Whole grains are a lousy source of fiber

Eating more dietary fiber can reduce your risk of stroke. That’s the conclusion of a major meta-analysis to be published in the May issue of Stroke.

The authors analyzed 8 large prospective cohort studies. Their results showed a pooled estimate of 7% reduction in relative risk of first-time stroke for each additional 7 grams of fiber added to the diet. (The authors point out that data is sparse for diets containing more than 25 grams of fiber per day, so extrapolation of the protective effect above this amount may be premature.)

However, the study lacked the statistical power to reliably discern the effects of soluble vs. insoluble fiber, or the effects of fiber from different dietary sources.

In short, the only message the authors fully endorse is the paper’s conclusion:

Higher total dietary fiber intake is significantly associated  with lower risk of first stroke. Overall, findings support  dietary recommendations to increase intake of total dietary  fiber. However, a paucity of data on fiber from different foods  precludes conclusions regarding the association between fiber type and stroke.

Encouraging stuff. And truthfully, if that were the end of the story, I probably wouldn’t have been tempted to write about it. What snagged my attention in the first place was an interview with the paper’s co-author, Victoria Burley, published on the U.S. Department of Health and Human Services Healthfinder.gov website, particularly this snippet:

“Increasing your fiber intake doesn’t necessarily mean wholesale change to your diet,” Burley stressed. “It might just mean switching from white bread to whole-meal, or from corn flakes to bran flakes.”

The Healthfinder article mentioned whole-wheat pasta as a good source of dietary fiber. A video on MedlinePlus also recommended a serving of whole-wheat pasta as an easy way to increase fiber intake by 7 grams.

In fairness to both Ms. Burley and the various US health agencies, both articles also mentioned fruits and vegetables as potentially valuable sources of dietary fiber. Furthermore, academics and government bodies have a responsibility to provide actionable health advice that’s as easy as possible for the public to follow.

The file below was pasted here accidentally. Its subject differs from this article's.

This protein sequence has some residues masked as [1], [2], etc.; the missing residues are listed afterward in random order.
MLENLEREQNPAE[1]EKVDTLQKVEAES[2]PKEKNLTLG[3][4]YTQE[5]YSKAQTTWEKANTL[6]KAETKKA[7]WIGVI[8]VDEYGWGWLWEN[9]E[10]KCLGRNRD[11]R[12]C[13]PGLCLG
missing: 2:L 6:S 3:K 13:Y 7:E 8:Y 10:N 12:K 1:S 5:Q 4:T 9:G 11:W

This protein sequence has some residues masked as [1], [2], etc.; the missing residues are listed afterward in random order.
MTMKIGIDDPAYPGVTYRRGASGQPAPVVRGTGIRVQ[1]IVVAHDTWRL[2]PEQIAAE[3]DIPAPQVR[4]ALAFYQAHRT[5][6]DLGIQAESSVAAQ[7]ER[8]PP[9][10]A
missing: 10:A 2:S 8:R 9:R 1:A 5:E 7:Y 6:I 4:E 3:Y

But as a humble blogger, I have no such restrictions, and my attention was snared — how do whole grains compare to fresh produce when it comes to fiber content?

First, to ward off any accusations of cherry-picking, I decided to use the five most commonly consumed (non-starchy) vegetables and fruits in the comparison. The best source I know for this data is the USDA Economic Research Service Food Availability (Per Capita) Data System. Using the retail weight metric, the five most commonly consumed vegetables in the US are onions, tomatoes, lettuce, bell peppers and carrots (in that order). For fruits, it’s bananas, melons, apples, oranges and grapes.

Next, we have to decide which metric to use for fiber. There are various limits to what a person can eat — price, quantity, personal preferences, allergies and so forth. But in my opinion, the primary limit on diet is calories. Each person has a set caloric budget to spend in order to maintain (or reach) a given weight. For me, knowing the quantity of nutrient X per 100 grams is not particularly relevant if I can eat three times as much of source A than source B per day. What I’m really interested in is the quantity of the nutrient per calorie. 

Accordingly, here’s a table of exactly that for five most commonly consumed fruits and vegetables in the US, along with five of the most popular grains. All nutritional values are taken from release 25 of the National Nutrient Database for Standard Reference from the USDA Agricultural Research Service.

Fiber per calorie for vegetables, fruits and grains
Calories per 100g
Fiber per 100g
Fiber per 100 calories
Bell Peppers312.16.77
Barley (hulled, not pearl)35417.34.89
Wheat flour, whole grain34010.73.15
Corn flour, whole grain3617.32.02
Grapes (seedless)690.91.30
Brown rice (long grain)3703.50.95

Out of the 15 foods for fiber per calorie, the top 4 are vegetables. In fact, out of all the grains, only the relatively uncommon hulled-not-pearl barley prevents a whitewash, narrowly beating out onions. For the fruit, apples and oranges make it into the top half of the board, while bananas, melons and grapes fare relatively badly. But the real losers are the grains – 3 out of the bottom 5, and all but one in the lower half of the table. The biggest surprise for me was brown rice — I had expected it to perform around average, at least compared to the other grains, but it comes dead last.

The real strength of a table like this is that it lets you see how much of your calorie budget you’d have to dedicate to reaching a certain amount of fiber intake. For example, to add the additional 7 grams of fiber the meta-analysis focuses on, you’d need 80 calories of lettuce but around 740 calories of brown rice. For a person consuming 1500 calories a day, that’s 5% of their calorie budget vs. 50%. 50% is a massive commitment to reach a single nutritional goal.

In much of the messaging I get from governmental health bodies, whole grains are virtually synonymous with fiber. But from this perspective (and particularly for corn and rice) they’re a pretty lousy source.